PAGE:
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    ABSTRACT: The diffusion coefficient of WOx, Pt and NaCl particles in the diameter range of 3 to 84 nm was determined from the penetration of a set of wire screens in the temperature range of 295 to 600 K. The temperature dependence could be approximated well by a power law D ~ T α , where α decreases from 1.7 to 1.55 with increasing particle diameter. This dependence differs significantly from the predictions of various correlations, and in par-ticular the Cunningham-Millikan-Davies (CMD) correlation. A modification to the CMD correlation is suggested which includes temperature dependent empirical coefficients.
    Journal of Aerosol Science Volume. 11/2009; 40(10):833-843.
  • V.Ya. Rudyak, S.N. Dubtsov, A.M. Baklanov
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    ABSTRACT: The diffusion coefficient of WOx, Pt, and NaCl particles in the diameter range from 3 to 84 nm, determined from the penetration through a set of wire screens in the temperature range 295–600 K were recalculated with account for polydispersity of the used particles. Neglecting of polydispersity in Rudyak, Dubtsov, and Baklanov (2009) resulted in overestimation in the reported diffusion coefficient values by 10–15%. This difference, however, does not depend on the temperature in the range 300–600 K. However this decrease does not exceed the experimental error and, most importantly, the exponent of the T dependence remains almost unchanged.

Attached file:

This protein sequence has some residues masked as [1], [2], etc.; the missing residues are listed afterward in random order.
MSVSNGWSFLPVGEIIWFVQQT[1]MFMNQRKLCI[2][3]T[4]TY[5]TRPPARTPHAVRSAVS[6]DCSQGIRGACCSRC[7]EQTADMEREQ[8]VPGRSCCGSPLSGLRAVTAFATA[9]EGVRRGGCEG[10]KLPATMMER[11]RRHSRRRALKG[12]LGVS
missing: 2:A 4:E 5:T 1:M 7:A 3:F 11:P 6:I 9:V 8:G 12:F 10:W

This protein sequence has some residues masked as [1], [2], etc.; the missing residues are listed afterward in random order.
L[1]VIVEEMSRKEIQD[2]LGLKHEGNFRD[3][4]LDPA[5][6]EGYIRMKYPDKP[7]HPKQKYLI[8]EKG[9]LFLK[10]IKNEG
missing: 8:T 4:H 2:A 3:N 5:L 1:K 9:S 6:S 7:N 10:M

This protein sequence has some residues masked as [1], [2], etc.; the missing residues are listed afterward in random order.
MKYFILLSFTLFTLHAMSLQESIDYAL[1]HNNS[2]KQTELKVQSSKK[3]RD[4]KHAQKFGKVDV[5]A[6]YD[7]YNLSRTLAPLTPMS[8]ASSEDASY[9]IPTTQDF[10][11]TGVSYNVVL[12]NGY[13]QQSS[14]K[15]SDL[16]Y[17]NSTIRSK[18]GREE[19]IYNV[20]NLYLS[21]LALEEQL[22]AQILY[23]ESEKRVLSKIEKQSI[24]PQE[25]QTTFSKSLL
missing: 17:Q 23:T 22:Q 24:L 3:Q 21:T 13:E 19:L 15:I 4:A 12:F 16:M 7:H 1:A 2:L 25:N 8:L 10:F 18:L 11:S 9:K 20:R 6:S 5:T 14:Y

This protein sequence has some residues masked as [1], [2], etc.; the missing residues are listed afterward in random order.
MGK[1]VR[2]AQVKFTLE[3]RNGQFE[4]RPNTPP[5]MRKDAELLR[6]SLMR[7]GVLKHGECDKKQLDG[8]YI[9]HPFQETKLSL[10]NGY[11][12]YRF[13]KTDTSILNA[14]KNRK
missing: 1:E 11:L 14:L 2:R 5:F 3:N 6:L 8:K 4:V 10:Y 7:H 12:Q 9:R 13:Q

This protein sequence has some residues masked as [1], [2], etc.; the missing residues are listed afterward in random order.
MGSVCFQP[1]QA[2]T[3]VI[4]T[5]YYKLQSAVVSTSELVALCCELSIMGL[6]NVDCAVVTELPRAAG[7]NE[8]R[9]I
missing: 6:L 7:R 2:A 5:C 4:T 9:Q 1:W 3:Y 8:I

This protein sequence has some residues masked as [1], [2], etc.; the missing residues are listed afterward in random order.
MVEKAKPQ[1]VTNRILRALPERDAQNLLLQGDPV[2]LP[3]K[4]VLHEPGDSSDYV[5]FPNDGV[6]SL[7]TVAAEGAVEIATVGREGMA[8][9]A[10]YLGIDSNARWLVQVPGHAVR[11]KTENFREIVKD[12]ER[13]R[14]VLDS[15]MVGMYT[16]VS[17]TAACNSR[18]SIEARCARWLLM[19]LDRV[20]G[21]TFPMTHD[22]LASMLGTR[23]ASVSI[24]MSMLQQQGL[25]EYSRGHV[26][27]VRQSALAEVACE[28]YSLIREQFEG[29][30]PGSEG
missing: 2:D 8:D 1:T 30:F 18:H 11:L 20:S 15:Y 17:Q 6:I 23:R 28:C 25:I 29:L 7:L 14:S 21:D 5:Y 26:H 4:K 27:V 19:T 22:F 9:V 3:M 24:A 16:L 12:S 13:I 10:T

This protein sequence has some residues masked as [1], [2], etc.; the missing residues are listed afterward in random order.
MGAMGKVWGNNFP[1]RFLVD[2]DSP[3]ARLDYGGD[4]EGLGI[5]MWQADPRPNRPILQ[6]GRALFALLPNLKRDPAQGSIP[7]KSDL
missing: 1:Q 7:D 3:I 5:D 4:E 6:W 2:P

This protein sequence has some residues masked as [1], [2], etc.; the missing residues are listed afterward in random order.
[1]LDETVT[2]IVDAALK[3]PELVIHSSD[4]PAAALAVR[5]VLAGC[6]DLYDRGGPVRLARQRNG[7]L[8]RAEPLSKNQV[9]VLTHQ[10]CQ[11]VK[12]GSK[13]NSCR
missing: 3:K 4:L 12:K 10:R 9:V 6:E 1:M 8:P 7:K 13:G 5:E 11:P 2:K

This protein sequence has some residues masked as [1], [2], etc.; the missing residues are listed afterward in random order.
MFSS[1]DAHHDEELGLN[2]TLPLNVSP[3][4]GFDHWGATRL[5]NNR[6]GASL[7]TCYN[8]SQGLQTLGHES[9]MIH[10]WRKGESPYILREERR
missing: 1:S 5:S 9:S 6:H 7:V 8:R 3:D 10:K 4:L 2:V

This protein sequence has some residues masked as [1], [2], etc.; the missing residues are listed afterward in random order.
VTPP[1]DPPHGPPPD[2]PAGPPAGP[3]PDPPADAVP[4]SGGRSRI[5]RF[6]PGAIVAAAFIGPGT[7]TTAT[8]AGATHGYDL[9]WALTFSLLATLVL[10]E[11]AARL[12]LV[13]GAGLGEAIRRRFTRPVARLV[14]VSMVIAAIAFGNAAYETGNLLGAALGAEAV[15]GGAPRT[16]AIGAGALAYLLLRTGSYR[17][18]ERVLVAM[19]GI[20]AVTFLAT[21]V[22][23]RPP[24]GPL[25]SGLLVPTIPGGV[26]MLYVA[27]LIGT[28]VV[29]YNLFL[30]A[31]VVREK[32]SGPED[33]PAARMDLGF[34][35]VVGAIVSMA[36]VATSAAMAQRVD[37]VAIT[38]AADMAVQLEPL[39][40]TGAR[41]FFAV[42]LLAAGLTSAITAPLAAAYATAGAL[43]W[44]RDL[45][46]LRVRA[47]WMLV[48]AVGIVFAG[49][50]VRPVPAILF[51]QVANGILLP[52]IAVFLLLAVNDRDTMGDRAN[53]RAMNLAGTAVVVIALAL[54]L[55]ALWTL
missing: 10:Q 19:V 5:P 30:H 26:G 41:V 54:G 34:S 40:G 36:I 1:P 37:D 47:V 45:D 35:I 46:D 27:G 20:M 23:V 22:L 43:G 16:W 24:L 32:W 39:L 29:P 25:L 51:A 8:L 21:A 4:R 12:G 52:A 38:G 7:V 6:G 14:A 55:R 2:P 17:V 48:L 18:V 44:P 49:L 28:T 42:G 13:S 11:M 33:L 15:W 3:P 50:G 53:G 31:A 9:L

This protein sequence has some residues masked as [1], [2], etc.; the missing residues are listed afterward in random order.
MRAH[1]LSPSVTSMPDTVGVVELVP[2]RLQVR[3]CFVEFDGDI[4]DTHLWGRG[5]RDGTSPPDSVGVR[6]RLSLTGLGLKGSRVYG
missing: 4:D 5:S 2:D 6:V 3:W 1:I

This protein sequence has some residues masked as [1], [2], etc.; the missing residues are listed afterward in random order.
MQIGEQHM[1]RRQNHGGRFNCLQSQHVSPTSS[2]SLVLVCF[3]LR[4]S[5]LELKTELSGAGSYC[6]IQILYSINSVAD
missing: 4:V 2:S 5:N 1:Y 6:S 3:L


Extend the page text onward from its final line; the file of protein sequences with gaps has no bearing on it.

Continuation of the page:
Journal of Aerosol Science 10/2009; 41(4):426-428. · 2.71 Impact Factor
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    Doklady Biochemistry and Biophysics 04/2009; 425:106-9. · 0.37 Impact Factor
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    ABSTRACT: We present comprehensive experimental and theoretical studies of poly(methyl methacrylate) (PMMA) ablation by single pulses of 9.17 µm laser radiation in a wide range of fluences. Ablation was carried out in a quartz cell through which nitrogen under atmospheric pressure was pumped. The composition of the ablation products was analysed with the use of an automatic diffusion battery. Both the irradiated surface and the substrate with the deposited ablation products were examined by transmission electron microscopy. Different aspects and stages of ablation have been investigated: laser heating and vaporization of the PMMA surface, mechanisms of ablation, dynamics of the laser-induced plume, nanoparticle formation in the plume and/or ejection from the irradiated surface. It has been found that the size distribution of nanoparticles formed during ablation changes its form from a single peak to a bimodal shape with increasing laser fluence. The transformation of the size distribution is analysed with the help of thermal and gasdynamic modelling which gives a basis for insight into the mechanisms and dynamics of ablation.